Break Stuff, Collect Orbs In Capcom's 'Spyborgs'

Capcom's 'Spyborgs'

by Adam Rosenberg

Capcom rolled through New York City last week with “Spyborgs,” from developer Bionic Games, in tow. A down-and-dirty old school brawler, “Spyborgs” follows a crack team of super-powered individuals as they beat the snot out of bad guys. There are three characters that one or two players may choose from, though only two were on display for last week's demo.

Clandestine is the badass female of the group, light on her feet and quick with her blade. At the opposite end of the spectrum is Bouncer, a slow, lumbering beast of a superhero who excels at knockback and area effect attacks. While we didn’t get to see him in action, the group's third is Stinger. Stinger falls between his two companions in terms of speed and attack power but he makes up for it with the ability to perform ranged attacks. A static upgrade system for each character gives players access to additional attacks and longer combo strings as well as the usual set of buffs for increasing health bars, power gauges and the like.

The controls are reasonably simple to learn, though they feel a bit jarring at first. Attacks come in two flavors: light (B button) and heavy (C button). I can't recall another Wii action games which splits up button-based attacks between the Wiimote and the Nunchuk, and it took a bit of getting used to. Different sequences of B and C button presses result in a range of combo strings. Motion controls are kept to a minimum outside of a few context-sensitive special attacks, though players are able to perform a leaping attack by swiping down with the remote at the apex of a jump, triggered with the A button.

The Wiimote pointer also has a secondary, primarily non-combat application in the form of Spy Vision. Throughout each level are hidden objects which are invisible save for a vision-distorting outline, much like the alien cloaking effect from the “Predator” movies. Aiming directly at the screen brings up a sort of magnifying lens which reveals hidden objects in outline. A button press coupled with a waggle of the remote will “pull” the hidden object into existence. The particulars of Spy Vision are still being worked out; the Capcom rep who was running the demo suggested that we can probably expect to see certain enemies and boss fights that will require some quick Spy Vision work in the final game.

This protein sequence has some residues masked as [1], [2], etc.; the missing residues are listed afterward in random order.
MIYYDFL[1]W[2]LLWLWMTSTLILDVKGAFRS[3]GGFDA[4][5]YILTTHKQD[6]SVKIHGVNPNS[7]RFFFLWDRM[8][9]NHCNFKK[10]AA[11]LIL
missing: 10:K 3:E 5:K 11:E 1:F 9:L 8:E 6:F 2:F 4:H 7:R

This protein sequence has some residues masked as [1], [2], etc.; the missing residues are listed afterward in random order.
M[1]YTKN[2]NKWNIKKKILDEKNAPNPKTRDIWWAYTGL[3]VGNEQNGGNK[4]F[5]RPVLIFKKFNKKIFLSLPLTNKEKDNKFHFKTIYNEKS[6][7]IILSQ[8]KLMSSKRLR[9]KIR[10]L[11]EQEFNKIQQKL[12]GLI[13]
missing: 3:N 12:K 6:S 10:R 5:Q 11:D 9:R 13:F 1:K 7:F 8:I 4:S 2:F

This is a game designed primarily for one or two players, though a third and a fourth have the option of joining in provided there are enough Wii remotes handy. Nunchuks are not required for the third and fourth participants. Much like the limited co-op play in “Super Mario Galaxy,” each additional player gets a Spy Vision lens which can be used to aid the two fighters.

“Spyborgs” pushes out some impressive visuals for the Wii. The characters and environments are nicely detailed and there was a surprising amount of destructibility in each location shown during the demo. Destroyed objects and enemies drop multi-colored orbs which function as health/power pickups as well as experience (spent on upgrades). The game will also feature Achievements -- yes, that’s what they’re called -- which will unlock additional game modes (no details there yet) as well as the usual array of production assets: concept art, character models and the like.

That’s about all there was to be seen at the Capcom demo. The publisher is keeping pretty quiet for now on the particulars of the story as well as on any details concerning the third Spyborg, Stinger. Expect the full reveal to go down at E3. Based on what was shown, “Spyborgs” is shaping up as a solid Wii-exclusive 3D brawler which combines a welcome mix of old school gameplay and generally non-disruptive motion controls.